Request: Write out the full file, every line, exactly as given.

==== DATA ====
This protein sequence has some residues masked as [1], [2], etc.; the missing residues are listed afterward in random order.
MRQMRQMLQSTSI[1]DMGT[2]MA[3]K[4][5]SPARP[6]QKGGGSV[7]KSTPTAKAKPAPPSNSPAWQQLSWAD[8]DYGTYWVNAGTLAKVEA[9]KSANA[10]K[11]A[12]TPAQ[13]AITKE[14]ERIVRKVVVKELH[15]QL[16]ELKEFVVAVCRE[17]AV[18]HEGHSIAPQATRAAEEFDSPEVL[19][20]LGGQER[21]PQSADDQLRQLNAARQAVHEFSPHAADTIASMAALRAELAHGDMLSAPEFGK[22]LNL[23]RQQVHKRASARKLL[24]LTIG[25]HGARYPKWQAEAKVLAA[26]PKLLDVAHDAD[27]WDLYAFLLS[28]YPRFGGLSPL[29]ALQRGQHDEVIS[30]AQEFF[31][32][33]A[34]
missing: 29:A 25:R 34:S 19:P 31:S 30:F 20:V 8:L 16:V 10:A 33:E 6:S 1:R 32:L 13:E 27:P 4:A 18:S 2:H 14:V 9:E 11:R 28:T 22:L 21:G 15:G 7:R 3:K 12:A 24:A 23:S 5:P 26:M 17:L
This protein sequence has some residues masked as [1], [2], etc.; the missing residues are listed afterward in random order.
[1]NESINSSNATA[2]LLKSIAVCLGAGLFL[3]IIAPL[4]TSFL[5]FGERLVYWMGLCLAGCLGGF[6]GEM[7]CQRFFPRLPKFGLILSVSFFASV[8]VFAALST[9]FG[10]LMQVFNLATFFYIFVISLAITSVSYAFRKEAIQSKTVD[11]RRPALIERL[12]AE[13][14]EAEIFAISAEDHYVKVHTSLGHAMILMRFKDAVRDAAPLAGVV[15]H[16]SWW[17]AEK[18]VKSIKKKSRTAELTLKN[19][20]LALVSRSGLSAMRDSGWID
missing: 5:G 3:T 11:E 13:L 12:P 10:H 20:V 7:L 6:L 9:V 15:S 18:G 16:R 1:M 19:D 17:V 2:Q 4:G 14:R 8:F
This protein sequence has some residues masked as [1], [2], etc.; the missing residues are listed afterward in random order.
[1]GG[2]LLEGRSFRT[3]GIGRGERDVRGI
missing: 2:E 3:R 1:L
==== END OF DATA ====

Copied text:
This protein sequence has some residues masked as [1], [2], etc.; the missing residues are listed afterward in random order.
MRQMRQMLQSTSI[1]DMGT[2]MA[3]K[4][5]SPARP[6]QKGGGSV[7]KSTPTAKAKPAPPSNSPAWQQLSWAD[8]DYGTYWVNAGTLAKVEA[9]KSANA[10]K[11]A[12]TPAQ[13]AITKE[14]ERIVRKVVVKELH[15]QL[16]ELKEFVVAVCRE[17]AV[18]HEGHSIAPQATRAAEEFDSPEVL[19][20]LGGQER[21]PQSADDQLRQLNAARQAVHEFSPHAADTIASMAALRAELAHGDMLSAPEFGK[22]LNL[23]RQQVHKRASARKLL[24]LTIG[25]HGARYPKWQAEAKVLAA[26]PKLLDVAHDAD[27]WDLYAFLLS[28]YPRFGGLSPL[29]ALQRGQHDEVIS[30]AQEFF[31][32][33]A[34]
missing: 29:A 25:R 34:S 19:P 31:S 30:F 20:V 8:L 16:V 10:A 33:E 6:S 1:R 32:L 13:E 27:P 4:A 18:S 2:H 14:V 9:E 11:R 28:T 22:L 21:G 15:G 7:R 3:K 12:A 24:A 23:S 5:P 26:M 17:L
This protein sequence has some residues masked as [1], [2], etc.; the missing residues are listed afterward in random order.
[1]NESINSSNATA[2]LLKSIAVCLGAGLFL[3]IIAPL[4]TSFL[5]FGERLVYWMGLCLAGCLGGF[6]GEM[7]CQRFFPRLPKFGLILSVSFFASV[8]VFAALST[9]FG[10]LMQVFNLATFFYIFVISLAITSVSYAFRKEAIQSKTVD[11]RRPALIERL[12]AE[13][14]EAEIFAISAEDHYVKVHTSLGHAMILMRFKDAVRDAAPLAGVV[15]H[16]SWW[17]AEK[18]VKSIKKKSRTAELTLKN[19][20]LALVSRSGLSAMRDSGWID
missing: 5:G 3:T 11:E 13:L 12:P 10:H 20:V 7:L 6:L 9:V 15:S 18:G 16:R 1:M 19:D 17:V 2:Q 4:G 14:R 8:F
This protein sequence has some residues masked as [1], [2], etc.; the missing residues are listed afterward in random order.
[1]GG[2]LLEGRSFRT[3]GIGRGERDVRGI
missing: 2:E 3:R 1:L